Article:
• Gray overall with a slightly paler gray belly
    • Short crest
    • Long body, short neck, and medium-long tail
    • Dark eye
    • © Tim Lenz, May 2009

Similar Species

Similar Species

The Oak Titmouse is nearly identical to the Juniper Titmouse, but their ranges overlap only in extreme northern California. Oak Titmice are more brownish-gray on the back compared to the pale gray backs of Juniper Titmice. Tufted Titmice live in the East and their range does not overlap with Juniper Titmouse. Tufted Titmice have white bellies with a rusty wash on their sides which Juniper Titmice lack. The Bushtit is much smaller than Juniper Titmouse, with a smaller bill and no crest on the head. Gray Vireos have brownish wings, a paler belly, and lack a crest. Gray Vireos also tend to perch leaning more forward than Juniper Titmice and are methodical rather than acrobatic foragers.

Backyard Tips

Juniper Titmice visit sunflower and suet feeders especially in areas with shrub and tree cover. Learn more about attracting Juniper Titmice and other species at Project FeederWatch.

Juniper Titmice use nest boxes, so consider putting one up in your yard. Try to have it ready before the breeding season begins and attach a predator guard if possible. Find out more about nest boxes and how to build your own at All About Birdhouses.

Find This Bird

Juniper Titmouse are habitat specialists, so head out to a pinyon-juniper woodland and listen for their characteristic scratchy calls. Once you're in the right place you're likely to find them foraging fairly conspicuously, just like titmice and chickadees in other habitats. Mountain Chickadees and Black-capped Chickadees also have a harsh scratchy call, but it's thinner, more drawn out, and generally softer than a Juniper Titmouse's call. Heading out early in the morning from the middle of March through May will increase your chances of finding them singing on top of an exposed branch. Look for them foraging on the outer branches of trees and shrubs at or above eye level.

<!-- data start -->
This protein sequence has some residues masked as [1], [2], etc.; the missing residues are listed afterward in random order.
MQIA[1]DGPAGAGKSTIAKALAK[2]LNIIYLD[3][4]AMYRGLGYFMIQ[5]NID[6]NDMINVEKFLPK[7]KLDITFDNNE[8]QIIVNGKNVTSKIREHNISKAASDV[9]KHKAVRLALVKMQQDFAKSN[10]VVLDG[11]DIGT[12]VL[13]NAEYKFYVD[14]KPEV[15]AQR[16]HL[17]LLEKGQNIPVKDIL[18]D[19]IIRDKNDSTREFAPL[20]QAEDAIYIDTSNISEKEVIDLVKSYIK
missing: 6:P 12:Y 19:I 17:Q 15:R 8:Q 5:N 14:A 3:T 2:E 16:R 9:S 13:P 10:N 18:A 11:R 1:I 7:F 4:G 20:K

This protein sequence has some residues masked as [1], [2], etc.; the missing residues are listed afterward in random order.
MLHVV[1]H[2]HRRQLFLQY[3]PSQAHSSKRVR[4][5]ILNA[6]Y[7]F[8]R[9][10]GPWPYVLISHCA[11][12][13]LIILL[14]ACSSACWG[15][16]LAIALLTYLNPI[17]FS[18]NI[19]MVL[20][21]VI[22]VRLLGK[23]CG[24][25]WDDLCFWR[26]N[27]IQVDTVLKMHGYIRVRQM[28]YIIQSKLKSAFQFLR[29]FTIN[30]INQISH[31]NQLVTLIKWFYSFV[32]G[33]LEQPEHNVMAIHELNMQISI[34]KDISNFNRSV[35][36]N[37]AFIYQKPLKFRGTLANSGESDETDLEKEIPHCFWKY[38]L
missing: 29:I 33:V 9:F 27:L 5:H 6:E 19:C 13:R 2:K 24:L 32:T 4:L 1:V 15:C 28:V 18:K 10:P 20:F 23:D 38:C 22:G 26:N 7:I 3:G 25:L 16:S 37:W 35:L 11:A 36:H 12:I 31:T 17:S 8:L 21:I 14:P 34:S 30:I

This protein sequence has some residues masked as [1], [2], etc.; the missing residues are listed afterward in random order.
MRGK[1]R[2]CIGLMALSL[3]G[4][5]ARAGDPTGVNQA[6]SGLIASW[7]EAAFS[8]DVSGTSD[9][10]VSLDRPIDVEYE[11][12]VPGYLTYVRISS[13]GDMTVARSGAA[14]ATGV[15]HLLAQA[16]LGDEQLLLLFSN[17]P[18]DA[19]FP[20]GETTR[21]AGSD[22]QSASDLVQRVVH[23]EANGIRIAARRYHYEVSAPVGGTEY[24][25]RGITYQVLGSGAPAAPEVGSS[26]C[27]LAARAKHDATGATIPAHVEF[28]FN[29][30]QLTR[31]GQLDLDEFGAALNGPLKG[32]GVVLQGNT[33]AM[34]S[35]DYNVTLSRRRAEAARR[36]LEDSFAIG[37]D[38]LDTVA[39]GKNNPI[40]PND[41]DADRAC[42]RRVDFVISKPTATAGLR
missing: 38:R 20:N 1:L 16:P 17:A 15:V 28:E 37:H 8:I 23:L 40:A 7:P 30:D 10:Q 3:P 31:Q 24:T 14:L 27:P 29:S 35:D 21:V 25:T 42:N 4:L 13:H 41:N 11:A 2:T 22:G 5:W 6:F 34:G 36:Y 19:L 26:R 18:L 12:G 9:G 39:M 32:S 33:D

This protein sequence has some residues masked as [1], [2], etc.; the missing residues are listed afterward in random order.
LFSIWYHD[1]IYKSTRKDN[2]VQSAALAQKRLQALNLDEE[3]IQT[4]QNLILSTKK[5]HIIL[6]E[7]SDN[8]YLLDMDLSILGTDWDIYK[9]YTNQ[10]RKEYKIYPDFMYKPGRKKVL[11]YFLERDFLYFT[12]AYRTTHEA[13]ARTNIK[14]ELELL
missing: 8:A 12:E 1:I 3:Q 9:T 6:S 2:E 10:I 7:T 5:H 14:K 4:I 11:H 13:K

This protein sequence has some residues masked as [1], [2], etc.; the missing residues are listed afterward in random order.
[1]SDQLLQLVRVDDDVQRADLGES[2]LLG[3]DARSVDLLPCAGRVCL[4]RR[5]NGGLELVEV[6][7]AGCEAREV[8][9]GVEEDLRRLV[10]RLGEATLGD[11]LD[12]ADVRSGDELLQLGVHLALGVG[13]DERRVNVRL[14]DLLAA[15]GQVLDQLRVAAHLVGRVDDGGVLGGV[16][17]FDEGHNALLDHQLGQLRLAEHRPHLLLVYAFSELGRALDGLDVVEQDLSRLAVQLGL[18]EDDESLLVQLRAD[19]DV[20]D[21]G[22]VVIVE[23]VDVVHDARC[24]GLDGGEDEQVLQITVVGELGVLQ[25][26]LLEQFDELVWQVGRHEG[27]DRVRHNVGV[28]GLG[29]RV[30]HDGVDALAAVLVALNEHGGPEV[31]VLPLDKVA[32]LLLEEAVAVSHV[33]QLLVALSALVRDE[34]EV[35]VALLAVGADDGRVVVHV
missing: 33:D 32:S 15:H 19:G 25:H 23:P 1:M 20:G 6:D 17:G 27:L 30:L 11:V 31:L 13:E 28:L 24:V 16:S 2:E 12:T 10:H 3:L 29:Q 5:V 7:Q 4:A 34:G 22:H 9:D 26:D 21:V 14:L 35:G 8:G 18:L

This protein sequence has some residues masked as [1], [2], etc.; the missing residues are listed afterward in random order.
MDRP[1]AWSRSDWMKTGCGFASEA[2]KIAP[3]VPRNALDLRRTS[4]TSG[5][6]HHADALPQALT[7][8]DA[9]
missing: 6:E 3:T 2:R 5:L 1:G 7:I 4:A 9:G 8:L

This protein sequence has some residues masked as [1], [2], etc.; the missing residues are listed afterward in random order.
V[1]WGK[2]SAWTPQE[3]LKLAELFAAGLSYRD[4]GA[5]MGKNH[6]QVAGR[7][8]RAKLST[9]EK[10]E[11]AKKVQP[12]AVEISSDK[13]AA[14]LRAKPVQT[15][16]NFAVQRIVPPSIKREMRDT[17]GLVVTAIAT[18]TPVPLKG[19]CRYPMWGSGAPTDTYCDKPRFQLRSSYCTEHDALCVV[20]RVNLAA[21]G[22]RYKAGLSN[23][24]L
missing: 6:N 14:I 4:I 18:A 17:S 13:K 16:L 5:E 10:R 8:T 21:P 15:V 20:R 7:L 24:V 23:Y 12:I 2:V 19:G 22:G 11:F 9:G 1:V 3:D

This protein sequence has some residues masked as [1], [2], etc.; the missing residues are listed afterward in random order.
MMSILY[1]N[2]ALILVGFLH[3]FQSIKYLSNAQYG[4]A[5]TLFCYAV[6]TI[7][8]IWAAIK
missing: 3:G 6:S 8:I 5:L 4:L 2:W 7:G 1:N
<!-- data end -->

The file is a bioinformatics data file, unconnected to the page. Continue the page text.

Get Involved

Report which birds visit your feeders during one weekend in February at the Great Backyard Bird Count.

Visit our section on how to set up a bird feeder. Watch birds at your feeder in winter and report your counts to Project FeederWatch

You Might Also Like

Explore our Attracting Birds section for tips on setting up feeders and providing a welcoming habitat for birds.

The Food and Feeder Preferences of Common Feeder Birds tool.

Birds at Your Feeder.

×

Search

Or Browse Bird Guide by Family, Name or Shape
×
bird image Blue-winged Warbler by Brian Sullivan

The Cornell Lab will send you updates about birds, birding, and opportunities to help bird conservation. You can unsubscribe at any time. We will never sell or give your email address to others.

×

The Cornell Lab will send you updates about birds, birding, and opportunities to help bird conservation. You can unsubscribe at any time. We will never sell or give your email address to others.